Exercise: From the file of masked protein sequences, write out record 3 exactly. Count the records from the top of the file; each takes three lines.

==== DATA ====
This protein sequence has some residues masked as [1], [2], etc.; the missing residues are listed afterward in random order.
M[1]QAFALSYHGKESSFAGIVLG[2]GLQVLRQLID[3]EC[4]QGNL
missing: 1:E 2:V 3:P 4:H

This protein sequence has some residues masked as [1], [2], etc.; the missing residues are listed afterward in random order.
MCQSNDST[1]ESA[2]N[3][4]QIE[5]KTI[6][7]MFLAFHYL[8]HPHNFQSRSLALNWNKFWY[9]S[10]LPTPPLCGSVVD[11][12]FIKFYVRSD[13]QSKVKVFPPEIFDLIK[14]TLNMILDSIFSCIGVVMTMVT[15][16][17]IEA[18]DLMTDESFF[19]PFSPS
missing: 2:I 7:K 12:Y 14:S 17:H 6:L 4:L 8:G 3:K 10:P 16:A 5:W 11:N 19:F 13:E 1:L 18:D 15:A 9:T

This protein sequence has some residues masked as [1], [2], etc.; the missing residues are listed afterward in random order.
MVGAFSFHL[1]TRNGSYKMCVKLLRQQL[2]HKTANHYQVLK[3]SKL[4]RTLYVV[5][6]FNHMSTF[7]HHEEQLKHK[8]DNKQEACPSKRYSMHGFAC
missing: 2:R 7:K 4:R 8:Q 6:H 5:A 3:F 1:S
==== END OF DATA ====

This protein sequence has some residues masked as [1], [2], etc.; the missing residues are listed afterward in random order.
MVGAFSFHL[1]TRNGSYKMCVKLLRQQL[2]HKTANHYQVLK[3]SKL[4]RTLYVV[5][6]FNHMSTF[7]HHEEQLKHK[8]DNKQEACPSKRYSMHGFAC
missing: 2:R 7:K 4:R 8:Q 6:H 5:A 3:F 1:S